To reach high temporal and spatial resolution, N3 will focus on two approaches: noninvasive (Technical Area 1 –TA1) and “minutely” invasive (Technical Area 2 – TA2) neural interfaces. Noninvasive interfaces will include the development of sensors and stimulators that do not breach the skin and will achieve neural ensemble resolution (<1mm3).


Minutely invasive approaches will permit nonsurgical delivery of a nano transducer: this could include a self-assembly approach, viral vectors, molecular, chemical and/or biomolecular technology delivered to neurons of interest to reach single neuron resolution (<50μm3). In this application, the developed technology will serve as an interface between targeted neurons and the sensor/stimulator. They should be sufficiently small to not cause tissue damage or impede the natural neuronal circuit. The sensors and stimulators developed under the minutely invasive approach will be external to the skull and will interact with the nanotransducers to enable high resolution neural recording and stimulation.


Both noninvasive and minutely invasive approaches will be required to overcome issues with signal scattering, attenuation, and signal-to-noise ratio typically seen with state of the art noninvasive neural interfaces. Systems that are larger or requiring a highly controlled environment – such as magnetoencephalography (MEG), or magnetic resonance imaging (MRI) – and proposals describing incremental improvements upon current technologies, such as electroencephalography (EEG), may not be considered responsive to this BAA and may not be evaluated.


If early program deliverables overcome the physics challenges, along with the barriers of crosstalk and low signal-to-noise ratio, subsequent program goals would include developing algorithms for decoding and encoding neural signals, integrating sensing and stimulation subcomponents into a single device, evaluating the safety and efficacy of the system in animal models, and ultimately testing the technology with human volunteers.


Final N3 deliverables will include a complete integrated bidirectional brain-machine interface system. Non-invasive approaches will include sensor (read) and stimulator (write) subcomponents integrated into a device (or devices) external to the body. Minutely invasive approaches will develop the nanotransducers for use inside the brain to facilitate read out and write in.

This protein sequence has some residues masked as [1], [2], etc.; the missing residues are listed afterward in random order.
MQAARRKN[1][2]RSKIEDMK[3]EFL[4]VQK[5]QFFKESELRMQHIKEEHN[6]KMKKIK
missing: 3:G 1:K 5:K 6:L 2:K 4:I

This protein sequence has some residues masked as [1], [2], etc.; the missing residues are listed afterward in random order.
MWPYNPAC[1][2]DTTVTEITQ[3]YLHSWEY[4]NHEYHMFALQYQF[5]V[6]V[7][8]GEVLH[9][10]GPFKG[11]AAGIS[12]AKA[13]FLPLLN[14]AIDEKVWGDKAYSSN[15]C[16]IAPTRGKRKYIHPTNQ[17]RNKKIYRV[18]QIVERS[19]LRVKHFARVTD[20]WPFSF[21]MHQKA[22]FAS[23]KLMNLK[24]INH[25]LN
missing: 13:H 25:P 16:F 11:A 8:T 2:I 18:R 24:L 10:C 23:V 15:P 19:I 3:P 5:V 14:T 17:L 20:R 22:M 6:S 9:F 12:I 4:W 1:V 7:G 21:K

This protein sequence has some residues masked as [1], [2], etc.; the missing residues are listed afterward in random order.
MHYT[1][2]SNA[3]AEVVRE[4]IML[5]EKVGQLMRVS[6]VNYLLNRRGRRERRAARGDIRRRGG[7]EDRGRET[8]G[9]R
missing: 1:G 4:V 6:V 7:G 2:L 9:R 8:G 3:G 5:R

Minutely invasive approaches will also develop the external subcomponents and integrated devices that interact with the internal nanotransducers. N3 developed technologies may move beyond the traditional voltage recordings associated with action potentials, and include different types of signals, such as light, magnetic/electric fields, radiofrequency, and neurotransmitter/ion concentrations. These atypical signals may require the development of new algorithms to enable accurate decoding and encoding of neural activity. To that end, the N3 program will include a computational and processing unit that must provide task relevant decoded neural signals for control in a DoD-relevant application. It must also provide the capability to encode signals from a DoD-relevant application and deliver sensory feedback to the brain. The processing unit must decode/encode in real time with minimal system latency.


DARPA intends the four-year N3 effort to conclude with a demonstration of a bidirectional system being used in a defense-relevant task that could include human-machine interactions with unmanned aerial vehicles, active cyber defense systems, or other properly instrumented Department of Defense systems. If successful, N3 technology could ultimately find application in these and other areas that would benefit from improved human-machine interaction, such as partnering humans with computer systems to keep pace with the anticipated speed and complexity of future military missions.


Security Measures

Proposers must use approaches that ensure confidentiality, integrity, and availability (also known as the CIA triad) to prevent spoofing, tampering, or denial of service. It will be necessary to adequately secure the connection between the integrated device, the processing unit, and the system user’s brain. Proposers must incorporate inherently safe techniques into any wireless and electronic portions of their system, and proposals must describe the specific protocols and techniques to be used.


Ethical, Legal, and Societal Implications (ELSI)

DARPA has invited federal regulators to participate from the beginning of the N3 program, serving as aids for researchers to help them better understand regulatory perspectives as they begin to develop technologies. Later in the program, these regulators will again serve as a resource to guide strategies for submitting applications, as needed, for Investigational Device Exemptions and Investigational New Drugs.


DARPA is being similarly proactive in considering the ethical, legal, and social dimensions of more ubiquitous neurotechnology and how it might affect not only military operations, but also society at large. Independent legal and ethical experts advised the agency as the N3 program was being formed and will continue to help DARPA think through new scenarios that arise as N3 technologies take shape. These individuals will also help to foster broader dialogue about how to maximize societal benefit from those new technologies. Separately, proposers to N3 must also describe mechanisms for identifying and addressing potential ethical and legal implications of their work. As the research advances, published N3 results will further facilitate broad consideration of emerging technologies.